If the fascist Thade is the villain of the piece, Ari (Bonham Carter, pictured above) is its heroine, a passionate, independently-minded human rights activist, who believes in co-existence of all species. As in the original, social class plays a crucial role: Ari is an upper-class chimp of liberal persuasion, disgusted by the way the humans are treated as slaves and pets. To complicate matters, Thade is attracted to Ari, though her heart goes to Davidson. Other new roles include an orangutan slave-trader, Limbo (Giamatti), who later finds himself on the run for his life and bonds with Davidson, and Daena (Warren) and her father Karubi (Kristofferson), noble humans beaten down by the apes’ rule.
Davidson’s sudden appearance on the planet causes havoc and disorder. Alien to the present system and unaffected by its oppression, Davidson ultimately serves as heroic symbol to the enslaved and hunted humans, soon becoming a challenge to the status quo and a catalyst for a revolutionary social change. Indeed, the yarn is structured as an escape to freedom by a culturally diverse group that includes both humans and apes. New to the saga is a full-on ape versus man battle, with simians on all fours outracing horses.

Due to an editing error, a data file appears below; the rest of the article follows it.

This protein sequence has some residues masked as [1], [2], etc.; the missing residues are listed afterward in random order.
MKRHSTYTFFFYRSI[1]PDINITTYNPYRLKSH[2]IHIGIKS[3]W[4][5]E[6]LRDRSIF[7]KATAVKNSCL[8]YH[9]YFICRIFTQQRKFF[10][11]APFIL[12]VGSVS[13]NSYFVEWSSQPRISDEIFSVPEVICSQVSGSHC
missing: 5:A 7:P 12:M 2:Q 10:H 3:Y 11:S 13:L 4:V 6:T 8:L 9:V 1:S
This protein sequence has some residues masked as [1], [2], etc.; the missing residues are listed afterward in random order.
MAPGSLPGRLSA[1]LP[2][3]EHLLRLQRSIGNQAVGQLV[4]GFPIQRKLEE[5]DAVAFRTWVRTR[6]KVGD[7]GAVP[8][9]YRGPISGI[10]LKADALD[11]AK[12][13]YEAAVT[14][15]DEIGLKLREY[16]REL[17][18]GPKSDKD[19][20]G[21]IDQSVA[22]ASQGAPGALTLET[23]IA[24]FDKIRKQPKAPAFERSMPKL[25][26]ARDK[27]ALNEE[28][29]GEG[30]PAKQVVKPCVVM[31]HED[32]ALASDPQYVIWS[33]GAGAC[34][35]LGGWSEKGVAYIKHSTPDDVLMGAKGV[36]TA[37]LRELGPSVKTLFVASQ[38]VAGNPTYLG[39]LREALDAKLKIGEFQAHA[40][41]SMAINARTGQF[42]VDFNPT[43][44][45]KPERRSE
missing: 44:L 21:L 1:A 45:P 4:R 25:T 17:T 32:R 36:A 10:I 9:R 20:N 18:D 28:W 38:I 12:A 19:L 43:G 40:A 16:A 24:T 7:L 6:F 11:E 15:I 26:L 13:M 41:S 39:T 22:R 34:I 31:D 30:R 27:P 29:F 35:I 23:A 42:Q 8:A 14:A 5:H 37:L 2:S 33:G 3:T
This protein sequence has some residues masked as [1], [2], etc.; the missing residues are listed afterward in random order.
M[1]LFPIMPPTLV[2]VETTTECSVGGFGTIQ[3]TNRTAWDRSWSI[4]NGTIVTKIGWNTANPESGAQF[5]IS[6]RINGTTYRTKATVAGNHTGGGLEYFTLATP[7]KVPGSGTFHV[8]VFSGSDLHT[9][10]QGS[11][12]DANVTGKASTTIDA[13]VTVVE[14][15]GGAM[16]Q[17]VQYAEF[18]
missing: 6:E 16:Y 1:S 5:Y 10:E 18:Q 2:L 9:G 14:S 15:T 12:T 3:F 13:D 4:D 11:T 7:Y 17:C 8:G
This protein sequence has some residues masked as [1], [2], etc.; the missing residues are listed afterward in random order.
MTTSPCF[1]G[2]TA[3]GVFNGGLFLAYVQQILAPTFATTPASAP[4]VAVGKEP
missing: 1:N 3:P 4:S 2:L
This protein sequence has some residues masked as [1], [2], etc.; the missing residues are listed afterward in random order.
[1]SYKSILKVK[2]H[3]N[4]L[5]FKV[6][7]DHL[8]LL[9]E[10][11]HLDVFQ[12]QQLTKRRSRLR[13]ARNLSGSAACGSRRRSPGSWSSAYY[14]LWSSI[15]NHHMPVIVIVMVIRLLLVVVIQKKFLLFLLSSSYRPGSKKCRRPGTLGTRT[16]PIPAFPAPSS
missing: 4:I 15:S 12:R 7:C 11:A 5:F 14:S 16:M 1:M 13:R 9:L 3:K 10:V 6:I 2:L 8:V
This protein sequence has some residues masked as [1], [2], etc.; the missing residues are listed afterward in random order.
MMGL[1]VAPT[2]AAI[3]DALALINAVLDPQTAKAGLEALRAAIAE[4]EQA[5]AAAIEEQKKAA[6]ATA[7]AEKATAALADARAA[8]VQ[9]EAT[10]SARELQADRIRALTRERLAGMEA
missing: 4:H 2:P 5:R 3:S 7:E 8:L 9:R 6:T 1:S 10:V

Most disappointing of all is Burton’s inability to bring his visionary, iconoclastic sensibility to the kind of material that on the surface seems perfect for him. Planet’s denizens should have been a fertile ground for a director who has dealt with the animal-human dichotomy before, populating his pictures with Penguin, Catwoman, Batman, and eccentric outsiders like Johnny Depp (the quintessential Burton actor) in Edward Scissorhands and Ed Wood.
Nonetheless, intrigued as he must have been with the upside-down world of the ape planet, Burton is unable to find the core of the story, resulting in a patchwork of a movie that changes tone and visual mode from one sequence to another. Intense pressures to make the movie ready for its long-set July 27 release partly account for the hodgepodge script, which was in flux during shooting and is now hampered by a surprise but muddled ending that will raise many eyebrows.
Only a director with a wild imagination, which Burton certainly possesses, would cast a lightweight like Wahlberg in the macho role that the usually stiff Charlton Heston played so well. In a nod to film history, the new movie pays homage to Heston, who, having played the lead, here has a cameo as a dying ape. With his boyish look and tiny voice, Wahlberg never dominates the screen, again showing that he’s not cut to be a star, but a secondary character in an ensemble piece, as some of his best performances (Boogie Nights, Three Kings, Perfect Storm) have been.